Old Johnny Depp wears the eyeliner again, running away from an immortal pirate-hunter portrayed by Javier Bardem in Pirates of the Caribbean Dead Men Tell No Tales.
Looking quickly at Pirates of the Caribbean Dead Men Tell No Tales full movie, in which the son of the franchise’ Orlando Bloom and Keira Knightley characters unites with a mysterious orphan to master the sea’s hidden mysteries and do what his predecessor could not, you might as well brand it Pirates The Next Generation. But different from the Star Trek series-extender, this one is nowhere near brave enough to believe it can give up its aging main: Johnny Depp’s cartoonishly louche Keith Richards-meets-Hunter Thompson pirate Jack Sparrow, the internationally known caricature who by now seems more like a theme-park mascot than a Hollywood braggery.
Depp remains devotedly focused on this fifth Pirates movie – Pirates of the Caribbean Dead Men Tell No Tales, and claiming the character’s crazy novelty has gone away is like complaining that there are maggots in the below-decks gruel: You knew what you expected when you came on board. This movie – directed by Joachim Ronning and Espen Sandberg, of 2012’s Kon-Tiki – hits enough familiar notes to extend its predecessors’ achievement, keeping a small world’s worth of VFX artists busy until Depp decides he can’t do it anymore.
Like the franchise’ heroes, who always deal with devious spells cast by ancient Aztecs, Davy Jones or overeager corporate executives, these movies are accompanied with an exotic curse: The first film was simply much more interesting than those based on an overstuffed kiddie ride should be, and tries to recapture that sense of surprise are condemned to look despairing or hacky. The closest the sequels ever were is in their artistic imagining of storybook wonder, where a very high bar was set by the origin. Remember those doomed sailors in the first pic who, when under moonlight, were revealed to be skeletons? Pirates of the Caribbean Dead Men Tell No Tales full movie brings us a crew, led by Javier Bardem’s Captain Salazar, who appear like you assaulted each one randomly with a digital eraser – turning an elbow and forearm to thin air, for example, while a sword-wielding hand still active where it should be. Some of his followers lack jaws or cheekbones or even whole heads, but Salazar has his full set of mandibles, which he excitedly uses to chomp down on any in his way.
Salazar is this film’s main villain, who from the beginning descends on a Royal Navy vessel that has sailed too close to the Devil’s Triangle. “Who are you?” asks a petrified sailor. “Deeeaaath” Salazar screams. Salazar murders all the crew but one: Henry (Brenton Thwaites), the now-grown son of Orlando Bloom’s Will Turner and Keira Knightley’s Elizabeth Swann. And when it appears that Henry has been finding Dad’s old friend Jack Sparrow, Salazar gives him a message to send to the man whose magic compass is somehow the key to his everlasting imprisonment: I’ll be whole again someday, and when I am, you’re dead.
Soon, we see Captain Sparrow trade that magic compass for a bottle of booze on the island of Saint Martin. He has been through enough through a quite hilarious bank robbery-gone-wrong, an exaggerated farce that seems to have cost him the few pals who’d always loyal to him and brought him some new ones: Henry, who wants to help Sparrow find Poseidon’s trident – which has the ability to “break any curse at sea”, including the one that cursed Will Turner to forever duty on the Flying Dutchman; and Carina Smyth (Kaya Scodelario), a self-taught astronomer kept in a magic book that might show the way.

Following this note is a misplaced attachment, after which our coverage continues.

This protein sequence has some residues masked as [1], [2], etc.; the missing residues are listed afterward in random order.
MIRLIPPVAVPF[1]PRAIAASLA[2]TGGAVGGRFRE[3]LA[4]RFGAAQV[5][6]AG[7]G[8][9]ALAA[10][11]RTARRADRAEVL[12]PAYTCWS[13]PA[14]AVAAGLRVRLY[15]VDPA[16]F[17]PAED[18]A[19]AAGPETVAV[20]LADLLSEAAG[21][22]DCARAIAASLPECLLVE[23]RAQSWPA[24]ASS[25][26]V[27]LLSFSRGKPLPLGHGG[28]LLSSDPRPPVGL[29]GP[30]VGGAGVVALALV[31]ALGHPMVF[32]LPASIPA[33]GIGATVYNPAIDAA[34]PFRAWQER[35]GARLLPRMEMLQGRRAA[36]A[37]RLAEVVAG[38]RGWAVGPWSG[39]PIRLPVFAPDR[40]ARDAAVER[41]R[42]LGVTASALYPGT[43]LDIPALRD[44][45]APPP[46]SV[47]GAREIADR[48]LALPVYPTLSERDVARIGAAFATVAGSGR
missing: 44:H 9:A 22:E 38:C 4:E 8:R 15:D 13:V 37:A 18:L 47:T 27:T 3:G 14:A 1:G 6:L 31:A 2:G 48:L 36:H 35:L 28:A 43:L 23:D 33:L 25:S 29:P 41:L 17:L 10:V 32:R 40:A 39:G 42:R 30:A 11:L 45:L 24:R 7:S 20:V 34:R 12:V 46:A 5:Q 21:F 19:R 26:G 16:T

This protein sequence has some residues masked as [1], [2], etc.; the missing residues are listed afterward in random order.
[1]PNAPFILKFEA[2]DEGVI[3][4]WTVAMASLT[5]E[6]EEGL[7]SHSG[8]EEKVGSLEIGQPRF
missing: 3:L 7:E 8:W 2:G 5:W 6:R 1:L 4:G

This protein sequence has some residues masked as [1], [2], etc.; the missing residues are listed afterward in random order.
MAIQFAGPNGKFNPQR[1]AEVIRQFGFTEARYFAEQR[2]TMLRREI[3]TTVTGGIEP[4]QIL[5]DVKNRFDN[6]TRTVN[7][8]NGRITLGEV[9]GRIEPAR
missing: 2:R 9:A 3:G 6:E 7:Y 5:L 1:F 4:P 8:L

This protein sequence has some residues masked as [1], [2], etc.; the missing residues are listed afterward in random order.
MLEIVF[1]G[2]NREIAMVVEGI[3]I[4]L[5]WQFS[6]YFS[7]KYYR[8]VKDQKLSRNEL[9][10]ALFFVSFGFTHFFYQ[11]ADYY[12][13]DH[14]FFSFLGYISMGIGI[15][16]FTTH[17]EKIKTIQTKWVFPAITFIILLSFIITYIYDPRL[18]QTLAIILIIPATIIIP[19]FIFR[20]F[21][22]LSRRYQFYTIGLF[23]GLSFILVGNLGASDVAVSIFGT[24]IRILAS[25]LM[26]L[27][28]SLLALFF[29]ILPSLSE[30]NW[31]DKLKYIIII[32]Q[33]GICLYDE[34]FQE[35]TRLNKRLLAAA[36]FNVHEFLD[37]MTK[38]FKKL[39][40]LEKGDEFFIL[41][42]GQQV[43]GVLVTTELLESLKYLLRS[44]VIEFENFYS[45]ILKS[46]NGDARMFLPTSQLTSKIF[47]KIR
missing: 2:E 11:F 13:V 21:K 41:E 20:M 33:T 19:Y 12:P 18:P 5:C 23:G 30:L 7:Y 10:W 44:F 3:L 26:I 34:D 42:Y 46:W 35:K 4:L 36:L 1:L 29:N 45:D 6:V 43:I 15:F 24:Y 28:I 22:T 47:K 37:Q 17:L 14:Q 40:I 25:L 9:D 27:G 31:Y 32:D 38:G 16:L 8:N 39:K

Scodelario, of the Maze Runner movies and Andrea Arnold’s Wuthering Heights, is just about the only member of the cast who appears to believe she’s believed to be more than a thin usual functionary or ostentatious scene-stealer which is unlucky, due to how Jeff Nathanson’s performance often treats her. In her first sequence, Carina is in prison waiting for execution, and while she’s entirely capable of picking the lock, she waits to do it until a priest comes to hear her final words. Why? Probably because there’s no other way to show she’s a badass. When her escape pushes her into the mess Sparrow’s making outside, she insists that she’s not looking for trouble. “What a horrible way to live,” Depp mocks her, and audience will recall events at which the actor might have made that witty and enchanting.
Things continue noisily from here, as the chase for the Trident attracts old Captain Hector Barbossa (Geoffrey Rush), who was practically choking on riches before Salazar got away from the Devil’s Triangle and began killing all the pirates he saw. Whether he’s on Sparrow’s side or not is forever in doubt. But Rush will wind up the focus of one of the image’s more pleasing set-pieces, an incredible escape evoking everything from The Ten Commandments to the fondly cheesy blacklight decorations that turn cheap amusement-park attractions into creepy world of mystery. However manipulative this climactic scene may seem, you can see how it might convince a better-than-this thespian to trust that he can have fun while gaining that huge paycheck. As for what might draw Bloom and Knightley back in Pirates of the Caribbean Dead Men Tell No Tales, doing nothing other than connecting the first few films to the ones Disney dreams will come? See the said paycheck.